This is a developing story and will be updated throughout the day.
Gov. Greg Abbott opened the door for wide-ranging education legislation when he placed several school-related topics on his special session call, which prioritizes bills that deal with COVID-19 vaccines, mask mandates and critical race theory.
Abbott announced Thursday that he is bringing legislators back for a second special session to start on Saturday at noon. He wrote in a proclamation that he’s looking for legislation codifying that masks are not mandatory and COVID-19 vaccinations are “always voluntary” in schools.
He also included a sweeping call for bills related to ensuring “students receive a high-quality education and progress in their learning” and that “in-person learning is available for any student whose parent wants it.”
Abbott’s call allows for legislation that permits districts to offer virtual education to students within their boundaries and receive state funding for it, the governor’s spokeswoman said.
A growing number of school leaders want legislation that establishes a framework and funding for permanent online schools. In the face of rising COVID-19 cases — and while a vaccine is not yet available to millions of school-aged kids — some districts are offering virtual learning for the fall semester anyway.
“Ultimately, we still have to wait and see whether we’ll have a quorum,” said Daniel Stockton, government affairs director in Frisco, where leaders have been vocal proponents of expanding online education. “It makes us more hopeful, but there’s still a ways to go.”
Abbott has already issued an executive order banning school districts from mandating face coverings, ignoring the pleas from educators and families to allow local officials to make that decision. Kids younger than 12 are not yet eligible for the vaccine.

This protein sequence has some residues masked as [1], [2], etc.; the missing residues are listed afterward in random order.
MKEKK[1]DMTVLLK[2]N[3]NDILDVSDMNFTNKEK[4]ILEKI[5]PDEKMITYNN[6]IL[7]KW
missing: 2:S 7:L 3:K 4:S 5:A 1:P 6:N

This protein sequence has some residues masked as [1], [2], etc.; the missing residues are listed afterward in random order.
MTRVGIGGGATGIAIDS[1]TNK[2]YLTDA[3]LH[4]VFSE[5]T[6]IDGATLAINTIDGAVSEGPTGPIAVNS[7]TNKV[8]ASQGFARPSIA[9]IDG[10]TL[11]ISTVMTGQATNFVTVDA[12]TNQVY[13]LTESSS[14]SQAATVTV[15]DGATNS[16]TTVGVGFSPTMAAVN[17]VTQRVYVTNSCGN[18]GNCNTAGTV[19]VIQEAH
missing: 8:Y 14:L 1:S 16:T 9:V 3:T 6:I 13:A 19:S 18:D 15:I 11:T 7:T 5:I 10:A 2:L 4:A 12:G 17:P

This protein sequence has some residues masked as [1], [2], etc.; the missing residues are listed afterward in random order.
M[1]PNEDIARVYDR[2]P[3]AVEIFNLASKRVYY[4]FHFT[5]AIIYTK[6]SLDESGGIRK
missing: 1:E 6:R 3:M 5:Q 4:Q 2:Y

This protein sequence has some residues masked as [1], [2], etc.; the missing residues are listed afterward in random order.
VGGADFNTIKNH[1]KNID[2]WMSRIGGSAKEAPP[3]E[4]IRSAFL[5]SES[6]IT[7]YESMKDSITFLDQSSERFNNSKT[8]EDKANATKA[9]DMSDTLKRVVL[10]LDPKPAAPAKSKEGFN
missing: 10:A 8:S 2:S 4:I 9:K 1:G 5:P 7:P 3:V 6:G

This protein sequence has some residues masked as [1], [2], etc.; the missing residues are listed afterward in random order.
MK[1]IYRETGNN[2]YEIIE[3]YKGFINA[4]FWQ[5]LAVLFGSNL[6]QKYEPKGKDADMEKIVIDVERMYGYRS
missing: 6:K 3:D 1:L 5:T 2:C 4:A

The governor’s call also includes a number of education issues already addressed during the most recent special session, which was upended by House Democrats who broke quorum.
Abbott asked legislators to work on a proposal similar to the “anti-critical race theory” bill that he signed after the regular session. The red-meat issue has mobilized conservatives across the country, even as teachers warn that continued political interference in their classrooms will have a chilling effect.
The governor also called for bills that would provide a thirteenth check for retired educators and would require schools to provide education on dating violence, domestic violence and child abuse to middle and high school students.
Senators approved legislation on both issues in the last month, but legislation stalled once it reached the House floor.
The thirteenth check for retired teachers became a political football during the early days of House Democrats’ quorum break with members of both parties appealing to teachers.
House Democrats said they had backed a similar proposal during the regular session and Republicans didn’t do enough to advance the issue at that time. Republicans countered that they didn’t know then the state would have enough money to support the supplemental paycheck and could only address it during a special session after updated fiscal projections.
Members of the Texas Association of School Boards hope to see two main issues addressed in the special session: more flexibility for school districts on COVID-19 protocols, including the ability to impose local mask mandates, and funding for virtual school.
“All our communities are different, and they should all be allowed to take the safety precautions that they think work for them,” said Dax Gonzalez, TASB’s division director of governmental relations.
Demand for online school in the districts that have opened up a limited number of spots has been great, Gonzalez noted. TASB supports a proposal similar to the one that seemed promising in regular session, but ultimately became a casualty of the elections bill walkout.
Such a proposal would also receive support from Raise Your Hand Texas, an Austin-based education advocacy group.
“We want local, optional plans where school districts get funded … based on attendance,” said Bob Popinski, RYHT’s director of policy. “But with the ability to pull those students back into in-person if they see they are not doing well or when the delta variant cases diminish.”
The DMN Education Lab deepens the coverage and conversation about urgent education issues critical to the future of North Texas.
The DMN Education Lab is a community-funded journalism initiative, with support from The Beck Group, Bobby and Lottye Lyle, Communities Foundation of Texas, The Dallas Foundation, Dallas Regional Chamber, Deedie Rose, The Meadows Foundation, Solutions Journalism Network, Southern Methodist University and Todd A. Williams Family Foundation. The Dallas Morning News retains full editorial control of the Education Lab’s journalism.
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